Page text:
Elaine Yu - Simply Chic Styling

10 New Lessons Learned - Happy 2nd Birthday Simply Chic Styling!

December 1, 2015

 

Happy December 1st! It's time to reflect on the past year and set goals for the new year. In January 2016, I celebrate two years of being an entrepreneur. Year 2 was a big learning curve and I'd like to share 10 new lessons learned:

 

1. Craft YOUR story.

When I first launched my styling business, I felt uneasy about not having fashion related work experience or personal stylist credentials. It seemed like all successful stylists worked at Vogue or Bloomingdale's as a previous career. But one day, I realized that my journey took a different path and it was okay. My entrpreneurial journey started at Dress For Success - that's my story and it's what makes me unique.

 

2. Follow up and follow through.

So simple and such a critial step in running your own business. All that networking, all those meetings, all that planning is productive only if you follow up with people and follow through all the way to the end.

 

 

3. Previous experience counts.

Did you know that I was a dancer growing up? Or that I spent 8 years working in marketing before I left corporate America to be a full time mom? My previous dance experience helps me feel comfortable in front of the camera and working at Citibank and Time Inc. taught me the basic principles of marketing - both of which contribute to my entrepeneurial personality.

 

4. Always learn.

If given the choice, I would always choose to be the beginner in the room rather than the expert. There's much more opportunity to learn something new!

 

 

 

 

 

5. Ask for feedback.

I love asking for and receiving feedback - it's customer research that's immediate. Recently, I attended a feedback workshop given by Jamie Sussel Turner, author of Less Stress Business. Jamie taught some great techniques for feedback requests and it can be as simple as asking, "What can I do to make this a better experience for you?"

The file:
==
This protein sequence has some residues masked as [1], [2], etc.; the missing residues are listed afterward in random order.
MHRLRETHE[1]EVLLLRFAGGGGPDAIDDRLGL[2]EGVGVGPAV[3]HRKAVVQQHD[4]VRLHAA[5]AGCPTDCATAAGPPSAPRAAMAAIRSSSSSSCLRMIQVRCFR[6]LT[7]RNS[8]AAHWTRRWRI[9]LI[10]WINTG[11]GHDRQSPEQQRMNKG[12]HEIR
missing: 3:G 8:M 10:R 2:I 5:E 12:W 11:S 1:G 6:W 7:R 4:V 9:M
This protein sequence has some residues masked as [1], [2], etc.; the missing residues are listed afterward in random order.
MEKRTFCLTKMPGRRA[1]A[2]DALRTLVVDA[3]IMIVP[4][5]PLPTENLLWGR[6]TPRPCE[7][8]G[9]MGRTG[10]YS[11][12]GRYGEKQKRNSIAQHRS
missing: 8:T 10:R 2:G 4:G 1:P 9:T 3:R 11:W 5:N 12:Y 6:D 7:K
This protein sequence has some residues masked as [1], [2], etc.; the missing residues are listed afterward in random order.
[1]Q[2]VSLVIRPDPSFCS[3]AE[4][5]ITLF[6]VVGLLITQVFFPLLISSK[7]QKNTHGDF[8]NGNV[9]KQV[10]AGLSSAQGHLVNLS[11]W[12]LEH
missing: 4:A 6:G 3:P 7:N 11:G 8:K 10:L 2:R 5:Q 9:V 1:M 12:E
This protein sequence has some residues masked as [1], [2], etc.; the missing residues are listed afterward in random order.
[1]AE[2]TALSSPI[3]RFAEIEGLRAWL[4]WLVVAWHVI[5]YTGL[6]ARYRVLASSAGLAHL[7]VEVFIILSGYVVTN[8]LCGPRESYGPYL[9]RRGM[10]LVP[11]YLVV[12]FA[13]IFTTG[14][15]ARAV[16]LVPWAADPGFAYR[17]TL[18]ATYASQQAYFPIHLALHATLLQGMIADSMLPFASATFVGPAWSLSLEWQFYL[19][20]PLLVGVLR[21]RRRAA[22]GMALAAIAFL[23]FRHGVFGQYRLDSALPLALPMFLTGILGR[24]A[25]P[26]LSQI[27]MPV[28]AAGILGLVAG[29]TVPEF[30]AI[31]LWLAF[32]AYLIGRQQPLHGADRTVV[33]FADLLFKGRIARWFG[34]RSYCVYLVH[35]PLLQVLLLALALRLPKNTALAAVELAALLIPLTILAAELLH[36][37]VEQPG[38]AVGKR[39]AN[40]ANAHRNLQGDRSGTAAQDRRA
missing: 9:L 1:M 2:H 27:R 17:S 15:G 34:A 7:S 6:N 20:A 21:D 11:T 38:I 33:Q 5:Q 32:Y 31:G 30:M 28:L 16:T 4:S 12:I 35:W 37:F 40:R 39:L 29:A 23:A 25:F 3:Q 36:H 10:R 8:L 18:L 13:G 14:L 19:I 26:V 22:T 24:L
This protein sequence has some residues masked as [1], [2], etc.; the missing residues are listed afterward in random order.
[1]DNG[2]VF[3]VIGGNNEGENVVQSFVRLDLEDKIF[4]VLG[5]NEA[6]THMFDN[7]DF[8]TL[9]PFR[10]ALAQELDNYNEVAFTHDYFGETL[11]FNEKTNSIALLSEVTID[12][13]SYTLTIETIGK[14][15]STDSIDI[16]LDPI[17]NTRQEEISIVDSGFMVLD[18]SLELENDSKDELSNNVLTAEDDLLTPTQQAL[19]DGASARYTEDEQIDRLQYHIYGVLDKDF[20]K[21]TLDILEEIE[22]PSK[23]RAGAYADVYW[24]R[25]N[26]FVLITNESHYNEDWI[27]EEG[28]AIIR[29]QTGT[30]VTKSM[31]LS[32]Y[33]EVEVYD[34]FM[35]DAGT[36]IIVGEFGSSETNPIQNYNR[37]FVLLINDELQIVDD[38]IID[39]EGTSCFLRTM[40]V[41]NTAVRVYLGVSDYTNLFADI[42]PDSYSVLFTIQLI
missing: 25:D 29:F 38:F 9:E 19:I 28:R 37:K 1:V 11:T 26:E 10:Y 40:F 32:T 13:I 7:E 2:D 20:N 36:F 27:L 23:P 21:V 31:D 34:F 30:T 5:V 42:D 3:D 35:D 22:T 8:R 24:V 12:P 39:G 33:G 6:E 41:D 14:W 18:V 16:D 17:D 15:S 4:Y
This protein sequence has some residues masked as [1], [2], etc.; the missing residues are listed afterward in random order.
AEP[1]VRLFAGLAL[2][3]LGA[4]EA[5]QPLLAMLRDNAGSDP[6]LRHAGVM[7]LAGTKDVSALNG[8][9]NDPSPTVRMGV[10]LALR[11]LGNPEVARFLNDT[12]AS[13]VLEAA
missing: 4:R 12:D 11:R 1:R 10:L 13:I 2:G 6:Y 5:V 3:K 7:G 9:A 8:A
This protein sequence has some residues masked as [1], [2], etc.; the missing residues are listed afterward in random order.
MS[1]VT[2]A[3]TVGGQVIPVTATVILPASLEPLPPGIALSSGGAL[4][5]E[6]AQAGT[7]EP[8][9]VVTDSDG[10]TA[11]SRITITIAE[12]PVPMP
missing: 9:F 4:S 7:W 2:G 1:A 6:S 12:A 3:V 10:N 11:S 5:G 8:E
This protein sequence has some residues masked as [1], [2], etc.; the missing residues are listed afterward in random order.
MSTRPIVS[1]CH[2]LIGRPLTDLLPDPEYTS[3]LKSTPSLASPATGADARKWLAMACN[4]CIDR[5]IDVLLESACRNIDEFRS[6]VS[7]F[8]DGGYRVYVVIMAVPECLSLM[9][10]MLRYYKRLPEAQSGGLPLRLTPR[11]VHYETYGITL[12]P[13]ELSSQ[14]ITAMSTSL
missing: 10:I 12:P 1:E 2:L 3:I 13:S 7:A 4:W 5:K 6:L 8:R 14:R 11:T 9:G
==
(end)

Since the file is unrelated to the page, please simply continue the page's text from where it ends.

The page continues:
6. Take advantage of having a seasonal business (if applicable).

Author Chantal Panozzo wrote in the NY Times: "Americans live to work, it's culturally ingrained. If we're not busy, we're not worthy."  Over the summer I felt guilty about not working, even while on an Alaskan cruise with my extended family. And then this happened:

 

7. "I'm so busy." Snooze.

I went to a networking event once where 8 out of 10 people talked only about how busy they were. I get it. We're all busy. We're all working hard and juggling various responsibilities. But that "I'm very busy" story does not make anyone interesting.

8. Pave your own path.

There's zero structure to being an entrepreneur, you have to be self motivated and resourceful. It also helps to be tenacious - which is a lesson I learned while training for the Ironman. Obstacles and challenges are definitely going to happen and you have to find a way to keep going.

 

9. Always do your best.

Hello? Is anyone there? Somtimes it feels like no one is watching. I mean really, what's the point of social media? It can feel like complete nonesense. 100 likes. 5 comments. Who cares? But people ARE watching and paying attention. This year I had two unexpected opportunities: 1) CURIOUS mentor for The Paid Stylist and 2) Style contributor for The Stir. These were not opportunities I sought out and I learned to always put my best work out there.

 

10. Celebrate accomplishments and thank those who helped along the way.

Thank YOU. 💋

 

If you enjoyed reading this Lessons Learned post, click here to read the first edition

 

Thanks for reading and see you in 2016!

 

professional photo credit: mikifoto

 

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